There may be an actionable claim here. Do not sign any additional documentation that your landlord provides you until you speak with an attorney. The attorney will have to review the lease and detail and evaluate what potential recourse there is which might include compensation.
This information is insufficient. Without more time and more information, it is unlikely any attorney simply has a "one-size fits all" type option agreement they'd be willing to send your way. Your best bet would be to request an extension and consult with an attorney ASAP to get a proper document drafted. You will only expose yourself to issues if you try to rush through and don't put the particularized time and attention into such a contract.
This is an obviously fraudulent business practice. Depending on the nature of the contract between your employer and the client, your employer may be permitted to invoice for expenses actually incurred but clearly, manipulating the invoice so that there is a windfall in favor of your employer is illegal.
If the invoice is for the actual amount and you're merely putting it on another companies letterhead, this is still fraud, however, not nearly as severe. Although the client may have a...
While you may not be obligated, it doesn't make much sense not to. If you're going to have a dispute based on a document, there is no advantage to you not providing him with a copy. If it does go to court, you will obviously be compelled to share the document and in a more practical sense, the document itself will allow you to have a discussion whereby you can hopefully resolve your differences. If you can't agree on a mutually satisfactory resolution, you might consider retaining legal counsel.
When you use the secretary of state website, under file a business document , you'll find the option to file to an existing record. Enter the name of the LLC and then you'll see an option to file a change of entity form. Also, any organizational documents such as an operating agreement will have to be amended. I would urge you to consult with any attorney as without reviewing your case more specifically, I can only offer general advice.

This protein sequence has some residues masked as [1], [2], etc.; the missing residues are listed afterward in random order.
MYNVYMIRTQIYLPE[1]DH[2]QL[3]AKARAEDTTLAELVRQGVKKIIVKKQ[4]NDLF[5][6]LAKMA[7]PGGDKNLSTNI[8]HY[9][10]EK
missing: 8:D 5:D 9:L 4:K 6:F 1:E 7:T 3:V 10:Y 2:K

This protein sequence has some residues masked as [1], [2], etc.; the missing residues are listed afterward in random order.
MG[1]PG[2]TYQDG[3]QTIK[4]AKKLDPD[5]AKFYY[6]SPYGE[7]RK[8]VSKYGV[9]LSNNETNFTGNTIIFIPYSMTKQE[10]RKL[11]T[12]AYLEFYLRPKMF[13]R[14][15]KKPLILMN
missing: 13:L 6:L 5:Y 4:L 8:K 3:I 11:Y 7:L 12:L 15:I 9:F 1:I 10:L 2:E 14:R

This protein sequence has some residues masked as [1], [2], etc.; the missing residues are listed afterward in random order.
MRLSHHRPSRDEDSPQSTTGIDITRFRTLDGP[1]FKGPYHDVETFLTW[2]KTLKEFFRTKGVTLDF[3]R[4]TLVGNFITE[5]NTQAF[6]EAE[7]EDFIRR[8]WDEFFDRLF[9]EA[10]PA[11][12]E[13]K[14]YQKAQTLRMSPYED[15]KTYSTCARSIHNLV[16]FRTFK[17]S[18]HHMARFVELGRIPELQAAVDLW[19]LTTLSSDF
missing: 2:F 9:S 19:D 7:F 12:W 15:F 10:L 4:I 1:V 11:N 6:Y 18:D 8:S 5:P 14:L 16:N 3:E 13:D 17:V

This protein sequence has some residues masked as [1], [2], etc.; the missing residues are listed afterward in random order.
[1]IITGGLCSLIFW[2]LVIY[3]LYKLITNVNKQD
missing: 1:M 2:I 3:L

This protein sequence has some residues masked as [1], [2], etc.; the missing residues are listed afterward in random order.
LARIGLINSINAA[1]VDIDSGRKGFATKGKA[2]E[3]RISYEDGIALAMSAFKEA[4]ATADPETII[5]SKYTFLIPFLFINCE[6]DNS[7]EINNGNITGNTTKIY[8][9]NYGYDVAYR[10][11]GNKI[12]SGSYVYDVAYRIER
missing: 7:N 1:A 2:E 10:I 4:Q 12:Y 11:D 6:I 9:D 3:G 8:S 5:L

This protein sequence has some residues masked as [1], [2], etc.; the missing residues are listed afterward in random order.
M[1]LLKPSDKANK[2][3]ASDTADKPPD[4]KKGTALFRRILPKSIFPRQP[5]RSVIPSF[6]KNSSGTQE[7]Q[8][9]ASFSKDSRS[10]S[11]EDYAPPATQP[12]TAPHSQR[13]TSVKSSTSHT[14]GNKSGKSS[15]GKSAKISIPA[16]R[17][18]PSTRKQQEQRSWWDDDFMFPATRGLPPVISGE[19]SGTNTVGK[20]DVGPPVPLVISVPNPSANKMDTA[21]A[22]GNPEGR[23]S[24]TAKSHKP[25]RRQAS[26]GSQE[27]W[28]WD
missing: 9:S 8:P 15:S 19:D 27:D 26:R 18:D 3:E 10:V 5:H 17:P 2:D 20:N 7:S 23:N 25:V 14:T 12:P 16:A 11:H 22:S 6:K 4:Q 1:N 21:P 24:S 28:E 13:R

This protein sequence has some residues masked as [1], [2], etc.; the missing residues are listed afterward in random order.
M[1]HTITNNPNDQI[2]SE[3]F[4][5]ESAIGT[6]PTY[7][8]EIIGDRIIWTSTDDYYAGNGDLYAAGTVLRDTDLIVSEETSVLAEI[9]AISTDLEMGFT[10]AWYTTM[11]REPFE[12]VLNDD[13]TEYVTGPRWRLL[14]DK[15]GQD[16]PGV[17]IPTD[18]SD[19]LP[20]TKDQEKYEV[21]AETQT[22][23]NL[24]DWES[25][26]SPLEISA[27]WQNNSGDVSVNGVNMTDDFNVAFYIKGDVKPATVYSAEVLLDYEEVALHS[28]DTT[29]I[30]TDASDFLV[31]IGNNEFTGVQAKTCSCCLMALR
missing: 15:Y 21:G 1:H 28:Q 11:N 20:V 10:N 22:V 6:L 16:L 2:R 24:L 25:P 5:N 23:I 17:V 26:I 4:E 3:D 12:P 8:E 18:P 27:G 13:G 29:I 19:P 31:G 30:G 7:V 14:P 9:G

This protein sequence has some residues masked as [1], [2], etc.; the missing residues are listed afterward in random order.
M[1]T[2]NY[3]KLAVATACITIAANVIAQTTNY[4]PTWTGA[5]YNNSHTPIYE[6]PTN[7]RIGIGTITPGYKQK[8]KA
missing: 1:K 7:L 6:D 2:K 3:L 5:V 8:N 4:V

Without a lease in place it is unlikely she has a legal right to keep the deposit. She may try to argue there was an oral agreement and that would be valid if she incurred expenses trying to rearrange the property for your benefit such as lost rents when other tenants moved out, any construction, etc. Absent these facts, I would contact an attorney because you would have a right to a refund. Of course. the only way to know for certain is to retain an attorney who can review your case specifically.
Without knowing more specific facts it is difficult to answer your question. An attorney would be able to review the covenant and you could provide them with more specific factually information to determine if there is a claim. Whether you have a claim or not is unclear based on the information you provided.
The question of how should the home be titled cannot be answered until we answer the question regarding the estate of both individuals. There are a variety of ways to structure an estate plan that would ensure the property passes in the manner you have described. These estate plans may have different tax implications and different structures. Once the wills of both you and your partner have been decided on and executed, that will inform your decision as to how best to title the deeds to comply...
While it does not appear your former employee would have an actionable claim, there may be more facts to this situation that change that conclusion. You should have a detailed consultation with an attorney about the company and the possible ways your former employee could have obtained an ownership interest.
In regards to the bankruptcy filing, you can always call the Bankruptcy Court and ask the clerk to check the business name. Also, the secretary of state's website may have some useful information about the status of the company. Assuming that they did go bankrupt, you would have to get in line with the other creditors who likely have priority over you. Depending on the amount of your invoice, you may find pursuing those fees to be more trouble than it is worth. I would consult with an attorney...